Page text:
The state government will spend $36.4 million "to slash green tape and speed up approvals as part of its ambitious reform agenda for job-creating projects", according to Premier Roger Cook. 

The spending, included in the 2024-25 State Budget, will boost the resourcing of Western Australia's approvals framework.

The new package will include $14.1 million to establish "cross-sector triage teams" within regulatory agencies, which will provide immediate review and rapid upfront assessment of approval applications, including for green energy projects. 

Another $9.6 million will go towards boosting staffing to accelerate approvals reform. A further $10.6 million will be invested in the state's new Environment Online system, which will provide a single system for water and environmental regulatory activities across government. 

The 2024-25 Budget has allocated $500 million to a new Strategic Industries Fund to develop common-user infrastructure in WA's strategic industrial areas (SIAs). 

WA is home to 13 SIAs, spanning the entire State: Browse, Boodarie, Burrup, Maitland, Anketell, Ashburton North, Oakajee, Kwinana, Rockingham, Kemerton, Shotts, Mungari and Mirambeena.

An initial $125 million from the Fund will be invested to open up new industrial land at Latitude 32 in Kwinana, a further $20 million will be allocated to develop general industrial land in Karratha and the Peel region, and $20 million has been set aside to unlock land in the Goldfields and South West.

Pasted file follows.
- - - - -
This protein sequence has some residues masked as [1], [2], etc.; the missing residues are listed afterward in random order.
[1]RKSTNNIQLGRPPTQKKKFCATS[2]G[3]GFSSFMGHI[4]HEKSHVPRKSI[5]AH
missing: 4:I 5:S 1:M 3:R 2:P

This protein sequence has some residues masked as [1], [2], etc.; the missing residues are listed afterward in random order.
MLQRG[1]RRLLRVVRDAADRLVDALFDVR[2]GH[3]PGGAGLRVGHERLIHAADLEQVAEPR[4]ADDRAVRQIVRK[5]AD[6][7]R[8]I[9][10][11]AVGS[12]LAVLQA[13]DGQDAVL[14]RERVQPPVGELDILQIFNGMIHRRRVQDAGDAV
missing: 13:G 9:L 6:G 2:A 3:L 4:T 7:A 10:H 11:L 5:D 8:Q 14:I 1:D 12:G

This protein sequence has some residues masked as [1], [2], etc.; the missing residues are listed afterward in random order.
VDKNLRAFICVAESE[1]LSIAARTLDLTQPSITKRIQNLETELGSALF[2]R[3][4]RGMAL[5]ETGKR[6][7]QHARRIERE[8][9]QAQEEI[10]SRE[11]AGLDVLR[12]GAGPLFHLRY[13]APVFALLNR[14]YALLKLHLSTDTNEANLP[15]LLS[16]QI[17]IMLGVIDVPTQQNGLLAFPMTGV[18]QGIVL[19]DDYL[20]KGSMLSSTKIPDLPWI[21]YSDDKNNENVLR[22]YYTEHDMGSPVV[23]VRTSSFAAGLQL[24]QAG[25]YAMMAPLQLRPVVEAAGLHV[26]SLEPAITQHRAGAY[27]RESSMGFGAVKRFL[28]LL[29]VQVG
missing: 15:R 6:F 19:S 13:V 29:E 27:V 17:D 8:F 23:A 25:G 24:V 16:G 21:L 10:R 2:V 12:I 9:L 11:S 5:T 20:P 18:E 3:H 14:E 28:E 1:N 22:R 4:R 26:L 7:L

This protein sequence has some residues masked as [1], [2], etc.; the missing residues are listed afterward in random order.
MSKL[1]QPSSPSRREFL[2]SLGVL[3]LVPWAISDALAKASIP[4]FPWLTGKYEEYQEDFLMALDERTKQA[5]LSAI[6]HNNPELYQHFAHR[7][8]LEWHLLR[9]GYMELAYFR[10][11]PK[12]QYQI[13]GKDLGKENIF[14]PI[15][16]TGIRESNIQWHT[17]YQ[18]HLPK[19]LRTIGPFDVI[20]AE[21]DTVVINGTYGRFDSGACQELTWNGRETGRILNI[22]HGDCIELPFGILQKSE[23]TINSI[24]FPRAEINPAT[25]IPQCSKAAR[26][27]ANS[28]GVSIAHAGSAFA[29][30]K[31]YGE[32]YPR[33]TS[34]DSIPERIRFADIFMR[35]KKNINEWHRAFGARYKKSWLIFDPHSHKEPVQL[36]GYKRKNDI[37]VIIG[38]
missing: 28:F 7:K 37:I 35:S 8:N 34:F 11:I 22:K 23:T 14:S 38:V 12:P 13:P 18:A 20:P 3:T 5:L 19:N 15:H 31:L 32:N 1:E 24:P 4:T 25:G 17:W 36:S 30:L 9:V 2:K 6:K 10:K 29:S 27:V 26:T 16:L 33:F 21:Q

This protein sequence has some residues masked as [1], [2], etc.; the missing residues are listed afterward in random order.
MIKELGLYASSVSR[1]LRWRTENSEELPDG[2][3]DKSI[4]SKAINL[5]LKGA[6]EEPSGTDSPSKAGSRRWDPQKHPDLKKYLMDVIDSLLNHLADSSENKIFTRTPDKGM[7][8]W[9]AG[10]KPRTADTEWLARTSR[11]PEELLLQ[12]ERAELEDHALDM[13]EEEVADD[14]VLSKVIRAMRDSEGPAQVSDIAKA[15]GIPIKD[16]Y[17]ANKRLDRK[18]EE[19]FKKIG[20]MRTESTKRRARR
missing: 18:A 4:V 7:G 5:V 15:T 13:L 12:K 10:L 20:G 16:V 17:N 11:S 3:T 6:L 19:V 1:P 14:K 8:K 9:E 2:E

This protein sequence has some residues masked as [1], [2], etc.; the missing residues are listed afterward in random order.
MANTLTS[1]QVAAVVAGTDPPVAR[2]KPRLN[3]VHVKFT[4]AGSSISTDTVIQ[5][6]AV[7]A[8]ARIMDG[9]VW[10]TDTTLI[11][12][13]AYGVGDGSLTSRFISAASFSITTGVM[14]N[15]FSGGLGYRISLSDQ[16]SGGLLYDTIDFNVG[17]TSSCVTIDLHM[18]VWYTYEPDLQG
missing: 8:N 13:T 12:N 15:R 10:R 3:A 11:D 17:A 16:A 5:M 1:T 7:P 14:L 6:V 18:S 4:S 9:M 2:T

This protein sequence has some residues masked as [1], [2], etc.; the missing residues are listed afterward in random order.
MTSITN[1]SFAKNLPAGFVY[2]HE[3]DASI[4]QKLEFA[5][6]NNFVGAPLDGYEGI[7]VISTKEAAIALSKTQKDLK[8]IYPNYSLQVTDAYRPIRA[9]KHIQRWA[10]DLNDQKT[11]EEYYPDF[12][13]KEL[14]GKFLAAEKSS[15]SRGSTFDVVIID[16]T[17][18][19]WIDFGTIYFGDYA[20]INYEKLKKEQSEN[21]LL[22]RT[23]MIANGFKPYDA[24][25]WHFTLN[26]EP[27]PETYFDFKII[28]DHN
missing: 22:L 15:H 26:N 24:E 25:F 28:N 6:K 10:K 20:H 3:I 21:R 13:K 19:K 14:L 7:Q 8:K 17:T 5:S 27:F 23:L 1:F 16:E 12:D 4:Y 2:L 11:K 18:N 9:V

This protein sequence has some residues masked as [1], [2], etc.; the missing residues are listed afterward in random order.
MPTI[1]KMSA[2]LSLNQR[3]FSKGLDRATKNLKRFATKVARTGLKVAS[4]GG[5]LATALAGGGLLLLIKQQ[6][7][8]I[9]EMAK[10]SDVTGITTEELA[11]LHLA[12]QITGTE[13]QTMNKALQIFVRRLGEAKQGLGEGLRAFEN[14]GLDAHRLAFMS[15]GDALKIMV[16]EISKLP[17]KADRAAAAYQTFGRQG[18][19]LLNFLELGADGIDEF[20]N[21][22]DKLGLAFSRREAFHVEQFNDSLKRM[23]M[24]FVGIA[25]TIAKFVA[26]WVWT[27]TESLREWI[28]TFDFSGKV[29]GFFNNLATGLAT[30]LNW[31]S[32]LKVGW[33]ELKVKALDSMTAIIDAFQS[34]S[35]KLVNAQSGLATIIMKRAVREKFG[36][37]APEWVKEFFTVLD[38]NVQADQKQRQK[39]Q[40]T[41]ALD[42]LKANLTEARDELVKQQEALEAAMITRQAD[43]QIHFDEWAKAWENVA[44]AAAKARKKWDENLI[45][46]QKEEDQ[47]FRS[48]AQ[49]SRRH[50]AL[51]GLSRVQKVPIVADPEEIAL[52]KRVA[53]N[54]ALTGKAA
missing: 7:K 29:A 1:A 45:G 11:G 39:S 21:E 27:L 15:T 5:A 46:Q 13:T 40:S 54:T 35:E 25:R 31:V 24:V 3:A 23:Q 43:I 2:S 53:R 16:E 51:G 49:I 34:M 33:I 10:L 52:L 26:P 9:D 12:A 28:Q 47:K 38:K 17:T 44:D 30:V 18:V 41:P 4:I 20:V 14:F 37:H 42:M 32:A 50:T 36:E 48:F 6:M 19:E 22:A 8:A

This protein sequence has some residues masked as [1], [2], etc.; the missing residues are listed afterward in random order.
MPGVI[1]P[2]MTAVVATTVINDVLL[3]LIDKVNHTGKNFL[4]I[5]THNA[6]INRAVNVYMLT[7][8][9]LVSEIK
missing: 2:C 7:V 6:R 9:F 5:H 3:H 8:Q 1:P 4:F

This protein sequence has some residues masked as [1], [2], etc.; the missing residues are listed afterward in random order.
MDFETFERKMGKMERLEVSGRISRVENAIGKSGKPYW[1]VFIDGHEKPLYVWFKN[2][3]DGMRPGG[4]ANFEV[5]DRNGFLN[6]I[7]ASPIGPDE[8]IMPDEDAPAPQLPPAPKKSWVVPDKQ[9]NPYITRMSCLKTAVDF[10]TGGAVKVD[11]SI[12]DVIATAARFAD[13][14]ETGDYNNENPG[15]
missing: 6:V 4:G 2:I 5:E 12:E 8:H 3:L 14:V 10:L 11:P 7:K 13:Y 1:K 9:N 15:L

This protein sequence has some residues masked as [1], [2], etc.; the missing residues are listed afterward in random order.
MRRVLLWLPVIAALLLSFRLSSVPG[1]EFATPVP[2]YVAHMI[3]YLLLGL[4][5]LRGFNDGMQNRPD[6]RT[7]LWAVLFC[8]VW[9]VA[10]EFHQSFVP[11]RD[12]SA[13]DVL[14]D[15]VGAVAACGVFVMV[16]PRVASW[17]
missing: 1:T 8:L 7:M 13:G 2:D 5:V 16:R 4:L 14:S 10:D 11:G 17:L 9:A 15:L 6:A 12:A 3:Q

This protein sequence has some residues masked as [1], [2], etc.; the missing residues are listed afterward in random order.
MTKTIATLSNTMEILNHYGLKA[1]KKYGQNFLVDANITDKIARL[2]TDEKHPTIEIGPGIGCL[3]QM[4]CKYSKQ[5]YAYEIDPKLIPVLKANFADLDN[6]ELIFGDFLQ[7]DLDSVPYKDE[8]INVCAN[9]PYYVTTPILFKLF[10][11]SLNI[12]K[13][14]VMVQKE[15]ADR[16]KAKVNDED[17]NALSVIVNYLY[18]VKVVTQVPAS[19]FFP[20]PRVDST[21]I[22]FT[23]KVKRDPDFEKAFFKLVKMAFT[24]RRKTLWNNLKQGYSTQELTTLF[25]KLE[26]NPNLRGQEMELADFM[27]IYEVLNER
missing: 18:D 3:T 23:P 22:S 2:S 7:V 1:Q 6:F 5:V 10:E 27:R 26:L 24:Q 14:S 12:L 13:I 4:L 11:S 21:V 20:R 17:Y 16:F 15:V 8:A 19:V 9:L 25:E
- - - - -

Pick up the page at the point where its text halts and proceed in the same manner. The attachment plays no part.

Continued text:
The new funding builds on the $35 million investment into the Industrial Land Development Fund included in last year's Budget, which has progressed planning works on priority SIAs at the Pilbara. 

The WA Parliament's Labor-chaired Education and Health Standing Committee has released a report on alternative proteins which recommends that the government "should provide more support for the development of the alternative proteins industry".

"Human health concerns including cancer risks, heart disease and the emerging threat of antimicrobial resistance are all associated with increased per capita consumption of animal proteins," the report says.

Consultation and statutory development - environmental approvals. The state government has released draft Eligible Mining Activity (EMA) Regulations that will introduce a simplified authorisation process for mining-related activities that involve minimal disturbance, and that won't be taking place in sensitive areas. Comments are due by 3 July.

Grant opportunity - decarbonisation. Applications for grants of between $5 million and $15 million are now being accepted by a state government/Chevron backed fund.

The fund supports large research and innovation activities that significantly reduce greenhouse gas emissions or test, demonstrate and deploy technologies that support lower carbon projects. Applications must be lodged by 6 June.